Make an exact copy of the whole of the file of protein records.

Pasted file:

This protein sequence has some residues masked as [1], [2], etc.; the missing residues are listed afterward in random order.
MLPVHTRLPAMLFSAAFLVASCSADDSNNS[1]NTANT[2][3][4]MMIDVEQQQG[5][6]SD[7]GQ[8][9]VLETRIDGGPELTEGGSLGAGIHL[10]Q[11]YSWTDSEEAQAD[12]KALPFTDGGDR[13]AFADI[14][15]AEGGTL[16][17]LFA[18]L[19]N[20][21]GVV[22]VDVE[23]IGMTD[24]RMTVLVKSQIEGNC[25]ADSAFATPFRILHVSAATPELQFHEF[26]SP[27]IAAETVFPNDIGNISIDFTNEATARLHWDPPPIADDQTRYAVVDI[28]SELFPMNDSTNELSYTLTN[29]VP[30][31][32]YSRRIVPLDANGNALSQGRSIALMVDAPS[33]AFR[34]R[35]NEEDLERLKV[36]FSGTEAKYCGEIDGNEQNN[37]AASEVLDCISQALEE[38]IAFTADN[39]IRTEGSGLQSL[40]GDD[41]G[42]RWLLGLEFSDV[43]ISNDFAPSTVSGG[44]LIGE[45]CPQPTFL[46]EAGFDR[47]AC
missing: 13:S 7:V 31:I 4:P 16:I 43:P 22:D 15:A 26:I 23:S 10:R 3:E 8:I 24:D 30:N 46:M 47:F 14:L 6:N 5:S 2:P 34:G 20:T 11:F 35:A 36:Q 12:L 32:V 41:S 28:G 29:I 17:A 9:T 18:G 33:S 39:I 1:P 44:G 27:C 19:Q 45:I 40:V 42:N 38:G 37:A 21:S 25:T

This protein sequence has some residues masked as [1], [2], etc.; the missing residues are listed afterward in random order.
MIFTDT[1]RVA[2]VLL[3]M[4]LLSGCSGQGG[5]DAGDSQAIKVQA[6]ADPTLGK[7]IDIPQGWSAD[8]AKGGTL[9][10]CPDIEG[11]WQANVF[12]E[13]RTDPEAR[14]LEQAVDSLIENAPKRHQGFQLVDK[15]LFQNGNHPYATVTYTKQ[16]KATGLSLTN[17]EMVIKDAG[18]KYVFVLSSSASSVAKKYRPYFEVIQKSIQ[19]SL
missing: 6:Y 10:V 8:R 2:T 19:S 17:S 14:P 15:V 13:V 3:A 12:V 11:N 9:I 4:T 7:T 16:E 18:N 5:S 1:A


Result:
This protein sequence has some residues masked as [1], [2], etc.; the missing residues are listed afterward in random order.
MLPVHTRLPAMLFSAAFLVASCSADDSNNS[1]NTANT[2][3][4]MMIDVEQQQG[5][6]SD[7]GQ[8][9]VLETRIDGGPELTEGGSLGAGIHL[10]Q[11]YSWTDSEEAQAD[12]KALPFTDGGDR[13]AFADI[14][15]AEGGTL[16][17]LFA[18]L[19]N[20][21]GVV[22]VDVE[23]IGMTD[24]RMTVLVKSQIEGNC[25]ADSAFATPFRILHVSAATPELQFHEF[26]SP[27]IAAETVFPNDIGNISIDFTNEATARLHWDPPPIADDQTRYAVVDI[28]SELFPMNDSTNELSYTLTN[29]VP[30][31][32]YSRRIVPLDANGNALSQGRSIALMVDAPS[33]AFR[34]R[35]NEEDLERLKV[36]FSGTEAKYCGEIDGNEQNN[37]AASEVLDCISQALEE[38]IAFTADN[39]IRTEGSGLQSL[40]GDD[41]G[42]RWLLGLEFSDV[43]ISNDFAPSTVSGG[44]LIGE[45]CPQPTFL[46]EAGFDR[47]AC
missing: 13:S 7:V 31:I 4:P 16:I 43:P 22:D 15:A 26:I 23:S 10:R 3:E 8:I 24:D 30:N 46:M 47:F 14:L 6:N 5:S 2:P 34:G 20:T 11:F 35:A 36:Q 12:L 32:V 41:S 28:G 29:I 17:A 9:T 18:G 33:S 39:I 1:P 44:G 27:C 19:Q 45:I 40:V 42:N 38:G 37:A 21:S 25:T

This protein sequence has some residues masked as [1], [2], etc.; the missing residues are listed afterward in random order.
MIFTDT[1]RVA[2]VLL[3]M[4]LLSGCSGQGG[5]DAGDSQAIKVQA[6]ADPTLGK[7]IDIPQGWSAD[8]AKGGTL[9][10]CPDIEG[11]WQANVF[12]E[13]RTDPEAR[14]LEQAVDSLIENAPKRHQGFQLVDK[15]LFQNGNHPYATVTYTKQ[16]KATGLSLTN[17]EMVIKDAG[18]KYVFVLSSSASSVAKKYRPYFEVIQKSIQ[19]SL
missing: 6:Y 10:V 8:R 2:T 19:S 17:S 14:P 15:V 13:V 3:A 12:V 11:N 9:I 4:T 7:T 16:E 18:N 5:S 1:A